Saturday, 19 January 2013

Frozen Moss

I got to my feeding station at first light this morning and it was a touch chilly! It was a bit of a miserable morning with leaden skies, a keen easterly wind and snow flurries later in the morning. I dumped a load of seed on the ground, topped up the niger and peanut feeders, put some apples out and then headed off for a walk. At the feeding station were 30 Chaffinches, three Fieldfares, 151 Tree Sparrows and five Blackbirds.

It was quiet as I headed up the '97 hedge' other than 800 Jackdaws heading east to feed after exiting a roost somewhere and odd groups of Pink-footed Geese totalling 76 as they too headed east in search of feeding areas.

 Pink-footed Geese

Up on to the top fields and through the spoiled crops I put up 11 Skylarks, two Song Thrushes and 14 Corn Buntings. I headed off to the plantation that was quiet other than a small flock of six Bramblings associating with some Goldfinches. Amongst the ' Bramble Finches' were at least two stonking males. The picture below doesn't do them justice and you can just make out that there is the odd Brambling in the shot.

 Bramblings and Goldfinches - honest!

At this point the snow started coming down and all I could add were three Lapwings heading east and a couple of Yellowhammers back at the car.

It's going to be cold again tomorrow and just a tadd breezy for ringing so I think I will have a look at the estuary in the morning as I haven't been for a while and then I'll feed the Turnstones and hopefully re-sight a number of our leg-flagged birds.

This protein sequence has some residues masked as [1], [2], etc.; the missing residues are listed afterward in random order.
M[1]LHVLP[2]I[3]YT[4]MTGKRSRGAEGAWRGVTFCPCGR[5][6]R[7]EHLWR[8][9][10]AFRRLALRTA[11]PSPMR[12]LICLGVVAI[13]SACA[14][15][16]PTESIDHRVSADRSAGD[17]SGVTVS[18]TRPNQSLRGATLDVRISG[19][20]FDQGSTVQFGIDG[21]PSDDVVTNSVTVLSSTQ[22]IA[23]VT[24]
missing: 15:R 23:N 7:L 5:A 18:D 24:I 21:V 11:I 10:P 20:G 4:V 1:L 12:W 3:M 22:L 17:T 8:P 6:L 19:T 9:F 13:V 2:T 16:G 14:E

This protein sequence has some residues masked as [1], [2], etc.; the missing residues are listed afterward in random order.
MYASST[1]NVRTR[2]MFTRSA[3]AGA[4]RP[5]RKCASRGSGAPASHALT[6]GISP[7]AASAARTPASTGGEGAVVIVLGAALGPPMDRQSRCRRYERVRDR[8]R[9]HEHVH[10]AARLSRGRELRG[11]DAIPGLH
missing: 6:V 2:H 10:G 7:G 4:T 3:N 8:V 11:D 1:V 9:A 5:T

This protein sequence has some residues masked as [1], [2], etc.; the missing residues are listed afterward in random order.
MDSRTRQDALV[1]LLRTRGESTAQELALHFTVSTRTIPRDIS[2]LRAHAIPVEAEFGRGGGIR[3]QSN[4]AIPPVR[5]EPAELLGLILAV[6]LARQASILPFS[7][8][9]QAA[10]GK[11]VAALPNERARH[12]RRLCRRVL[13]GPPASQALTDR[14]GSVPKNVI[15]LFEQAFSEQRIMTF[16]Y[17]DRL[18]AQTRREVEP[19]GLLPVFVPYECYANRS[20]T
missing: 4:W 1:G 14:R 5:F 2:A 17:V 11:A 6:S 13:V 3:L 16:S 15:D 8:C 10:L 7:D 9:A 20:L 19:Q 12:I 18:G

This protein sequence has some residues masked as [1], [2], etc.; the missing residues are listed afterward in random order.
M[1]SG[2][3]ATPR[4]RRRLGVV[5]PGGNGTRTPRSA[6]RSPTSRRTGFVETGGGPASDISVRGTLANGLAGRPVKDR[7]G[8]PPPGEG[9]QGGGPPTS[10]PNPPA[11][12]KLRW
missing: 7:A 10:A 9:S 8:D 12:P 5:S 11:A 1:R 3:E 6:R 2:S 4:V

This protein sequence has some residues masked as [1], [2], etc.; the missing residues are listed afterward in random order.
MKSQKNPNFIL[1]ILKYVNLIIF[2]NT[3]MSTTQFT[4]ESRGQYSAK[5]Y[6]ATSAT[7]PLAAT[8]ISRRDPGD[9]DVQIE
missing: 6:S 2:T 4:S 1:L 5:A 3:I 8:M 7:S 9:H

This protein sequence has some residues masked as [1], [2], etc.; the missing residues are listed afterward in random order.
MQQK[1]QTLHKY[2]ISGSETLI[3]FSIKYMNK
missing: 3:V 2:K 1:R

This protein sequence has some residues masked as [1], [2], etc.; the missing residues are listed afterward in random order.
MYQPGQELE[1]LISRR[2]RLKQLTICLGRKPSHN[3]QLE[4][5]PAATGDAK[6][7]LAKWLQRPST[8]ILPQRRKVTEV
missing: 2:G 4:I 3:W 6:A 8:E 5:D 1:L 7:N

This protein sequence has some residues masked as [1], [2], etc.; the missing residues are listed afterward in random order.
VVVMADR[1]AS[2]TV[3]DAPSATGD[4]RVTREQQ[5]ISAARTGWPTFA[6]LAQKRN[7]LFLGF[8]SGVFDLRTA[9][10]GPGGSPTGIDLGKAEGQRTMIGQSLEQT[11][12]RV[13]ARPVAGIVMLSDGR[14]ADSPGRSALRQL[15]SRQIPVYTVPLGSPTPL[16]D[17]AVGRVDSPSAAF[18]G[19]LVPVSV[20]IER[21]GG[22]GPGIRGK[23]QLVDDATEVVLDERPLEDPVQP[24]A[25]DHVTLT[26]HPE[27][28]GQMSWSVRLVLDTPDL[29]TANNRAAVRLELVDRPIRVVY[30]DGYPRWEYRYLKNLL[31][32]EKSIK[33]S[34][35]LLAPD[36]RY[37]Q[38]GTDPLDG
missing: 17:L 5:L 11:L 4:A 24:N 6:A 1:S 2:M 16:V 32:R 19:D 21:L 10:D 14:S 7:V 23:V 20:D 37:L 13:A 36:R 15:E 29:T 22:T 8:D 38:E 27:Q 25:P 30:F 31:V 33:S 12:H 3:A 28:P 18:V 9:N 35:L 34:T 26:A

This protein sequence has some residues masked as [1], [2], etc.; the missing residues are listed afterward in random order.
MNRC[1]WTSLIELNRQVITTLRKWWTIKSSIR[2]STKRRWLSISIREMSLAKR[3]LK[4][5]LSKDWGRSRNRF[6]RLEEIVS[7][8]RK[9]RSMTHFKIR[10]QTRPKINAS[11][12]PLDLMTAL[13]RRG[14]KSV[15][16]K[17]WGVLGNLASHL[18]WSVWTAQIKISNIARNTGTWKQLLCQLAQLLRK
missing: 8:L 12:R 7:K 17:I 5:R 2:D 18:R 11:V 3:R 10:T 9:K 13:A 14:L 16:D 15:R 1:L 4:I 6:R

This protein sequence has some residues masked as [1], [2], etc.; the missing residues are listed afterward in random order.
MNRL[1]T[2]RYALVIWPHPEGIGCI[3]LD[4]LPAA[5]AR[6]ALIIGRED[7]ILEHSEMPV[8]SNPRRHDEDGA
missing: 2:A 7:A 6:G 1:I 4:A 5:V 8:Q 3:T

barry said...

what do you feed to your Turnstones?

The Hairy Birder said...

Hello Barry,

I feed them with a standard wildbird seed mix with some dried meal worms and fat balls mixed in. When my mate Ian feeds them he feeds them with chicken pellets that he uses to feed his chickens with. They seem to like both. I have known other ringers feed them with chips! They will eat pretty much anything. They are also feeding on scraps that are left over by people feeding the Swans on the lake. So what tends to happen is at high tides when they are puched off the beach they come to the grassed area around the car park and lake, where we can set up a whoosh net and catch them.

Cheers, Seumus